There are hundreds of species of plants that provide nectar or pollen, or both, in sufficient quantities and of suitable quality to benefit bees which are kept commercially and by amateur beekeepers in New South Wales and adjoining States. These plants have enabled the honey industry in this area to develop over the past one hundred years and, with migratory operations practised by apiarists, honey yields per hive are amongst the highest in the world. Native species, especially the eucalypts, normally make the major contribution, but there are times when certain introduced species provide very good honey crops. Introduced plants play a very important role in providing pollen supplies which are essential for the reproduction, development and longevity of bees.
Individual species of plants have particular seasons for developing flower buds or bursting into blossom and different periods of flowering duration. Following a drought some eucalypts take several years to recover and flower normally, while certain other genera flower beneficially shortly after the drought has broken. Certain eucalypts flower more regularly than others, are more reliable, produce better quality nectar or pollen and are less influenced by weather, so it is important for the apiarist to have a working knowledge of the beneficial species.
Some plants occur over an extensive area while others may be restricted to specific geographic, climatic and soil zones. Certain species or groups of species are commonly found growing in association with one another, and these associations may be of value to apiarists.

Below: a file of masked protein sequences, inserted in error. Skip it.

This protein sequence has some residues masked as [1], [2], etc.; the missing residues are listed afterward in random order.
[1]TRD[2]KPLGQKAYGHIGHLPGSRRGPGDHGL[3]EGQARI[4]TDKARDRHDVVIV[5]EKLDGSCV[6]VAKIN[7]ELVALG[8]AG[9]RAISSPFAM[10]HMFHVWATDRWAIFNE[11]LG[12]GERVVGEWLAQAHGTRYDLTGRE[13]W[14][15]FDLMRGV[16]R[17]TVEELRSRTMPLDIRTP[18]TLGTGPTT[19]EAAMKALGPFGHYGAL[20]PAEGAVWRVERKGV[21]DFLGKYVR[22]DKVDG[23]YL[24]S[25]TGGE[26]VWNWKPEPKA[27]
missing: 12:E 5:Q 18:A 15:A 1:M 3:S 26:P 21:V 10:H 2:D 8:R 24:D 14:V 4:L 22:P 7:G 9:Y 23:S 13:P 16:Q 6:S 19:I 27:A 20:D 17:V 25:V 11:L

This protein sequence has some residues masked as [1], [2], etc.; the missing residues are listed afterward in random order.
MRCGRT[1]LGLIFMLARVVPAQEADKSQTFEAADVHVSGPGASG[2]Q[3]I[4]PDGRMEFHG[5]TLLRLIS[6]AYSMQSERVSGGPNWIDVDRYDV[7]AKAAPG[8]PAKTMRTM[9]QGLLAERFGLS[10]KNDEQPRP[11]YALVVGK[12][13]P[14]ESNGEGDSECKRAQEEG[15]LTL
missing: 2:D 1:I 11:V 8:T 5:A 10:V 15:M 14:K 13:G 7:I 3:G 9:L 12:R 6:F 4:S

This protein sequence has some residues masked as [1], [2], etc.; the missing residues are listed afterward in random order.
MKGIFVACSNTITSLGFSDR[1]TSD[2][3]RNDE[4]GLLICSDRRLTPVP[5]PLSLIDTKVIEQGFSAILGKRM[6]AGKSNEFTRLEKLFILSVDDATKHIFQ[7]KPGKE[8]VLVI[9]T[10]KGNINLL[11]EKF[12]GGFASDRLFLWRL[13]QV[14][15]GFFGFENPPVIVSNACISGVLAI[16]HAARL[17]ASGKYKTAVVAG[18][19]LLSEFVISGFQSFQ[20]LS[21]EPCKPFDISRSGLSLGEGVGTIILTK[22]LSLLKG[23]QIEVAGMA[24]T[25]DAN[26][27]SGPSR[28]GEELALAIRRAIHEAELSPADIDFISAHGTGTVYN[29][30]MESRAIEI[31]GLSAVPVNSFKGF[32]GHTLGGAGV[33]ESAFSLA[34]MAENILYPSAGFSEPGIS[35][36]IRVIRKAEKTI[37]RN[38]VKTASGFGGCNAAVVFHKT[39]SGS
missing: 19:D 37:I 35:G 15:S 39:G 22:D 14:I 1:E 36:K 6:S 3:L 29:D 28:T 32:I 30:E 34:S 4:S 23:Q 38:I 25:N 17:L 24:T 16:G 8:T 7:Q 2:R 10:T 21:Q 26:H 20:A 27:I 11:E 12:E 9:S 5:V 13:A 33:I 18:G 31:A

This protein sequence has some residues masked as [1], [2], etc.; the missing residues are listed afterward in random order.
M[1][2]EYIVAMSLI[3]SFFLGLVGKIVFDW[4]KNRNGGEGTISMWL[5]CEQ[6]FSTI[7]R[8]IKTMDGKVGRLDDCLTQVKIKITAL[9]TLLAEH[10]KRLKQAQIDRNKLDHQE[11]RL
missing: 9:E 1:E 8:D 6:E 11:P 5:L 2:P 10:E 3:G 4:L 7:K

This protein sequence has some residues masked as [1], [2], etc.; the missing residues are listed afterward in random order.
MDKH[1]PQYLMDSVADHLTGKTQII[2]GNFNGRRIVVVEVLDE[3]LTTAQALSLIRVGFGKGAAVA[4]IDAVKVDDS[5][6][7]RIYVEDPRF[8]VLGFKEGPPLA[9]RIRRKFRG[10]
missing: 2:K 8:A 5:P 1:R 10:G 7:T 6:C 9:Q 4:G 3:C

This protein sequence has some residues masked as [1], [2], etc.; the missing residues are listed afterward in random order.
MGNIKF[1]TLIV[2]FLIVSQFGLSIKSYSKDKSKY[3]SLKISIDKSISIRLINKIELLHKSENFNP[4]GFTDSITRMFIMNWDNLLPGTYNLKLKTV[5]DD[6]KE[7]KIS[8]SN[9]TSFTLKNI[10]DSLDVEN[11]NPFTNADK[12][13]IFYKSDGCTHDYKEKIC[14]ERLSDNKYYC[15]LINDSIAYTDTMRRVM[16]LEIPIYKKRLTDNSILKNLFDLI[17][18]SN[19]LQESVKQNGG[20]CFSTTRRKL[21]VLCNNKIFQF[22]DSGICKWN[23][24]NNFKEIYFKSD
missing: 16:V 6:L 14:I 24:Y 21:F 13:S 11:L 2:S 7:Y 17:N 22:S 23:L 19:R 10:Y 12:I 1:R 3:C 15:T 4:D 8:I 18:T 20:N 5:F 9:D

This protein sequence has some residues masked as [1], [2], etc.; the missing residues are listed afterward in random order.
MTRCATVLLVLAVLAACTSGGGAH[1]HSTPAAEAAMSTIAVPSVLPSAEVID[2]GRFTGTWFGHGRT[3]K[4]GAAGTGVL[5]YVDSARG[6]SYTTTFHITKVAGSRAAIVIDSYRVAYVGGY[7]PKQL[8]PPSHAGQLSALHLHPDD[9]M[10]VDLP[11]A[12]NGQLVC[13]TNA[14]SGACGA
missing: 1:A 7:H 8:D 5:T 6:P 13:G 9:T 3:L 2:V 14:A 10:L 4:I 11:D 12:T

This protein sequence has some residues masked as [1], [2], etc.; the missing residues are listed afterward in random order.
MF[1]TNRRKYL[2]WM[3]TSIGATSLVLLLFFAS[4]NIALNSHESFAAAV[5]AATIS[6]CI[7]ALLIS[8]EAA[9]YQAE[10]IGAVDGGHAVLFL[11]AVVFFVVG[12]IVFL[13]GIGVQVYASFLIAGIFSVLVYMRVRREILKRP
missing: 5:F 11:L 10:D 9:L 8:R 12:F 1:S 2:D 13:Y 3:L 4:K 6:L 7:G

A knowledge of the honey and pollen flora within the commercial beekeeper's working range is of major importance to him. The ability to recognise specific plants, their flowering patterns and productivity is also of importance to the side-line producer, the beekeeper with hives for specific pollination roles, and the hobby enthusiast. Such knowledge is necessary for planning management programmes.
This book describes the most important honey and pollen sources for bees in and around New South Wales. It provides information on the general appearance, botanical features, distribution, time of flowering and apicultural value. As rainfall and seasonal patterns influence plant growth and nectar and pollen production, climatic influences are discussed where they are important. Colour photographs of the plants described should assist in rapid and correct identification.
A flowering chart and a distribution guide are included to help apiarists plan their operations. While unforeseen circumstances beyond one's control may affect the anticipated yield, informed decisions have much to contribute towards it.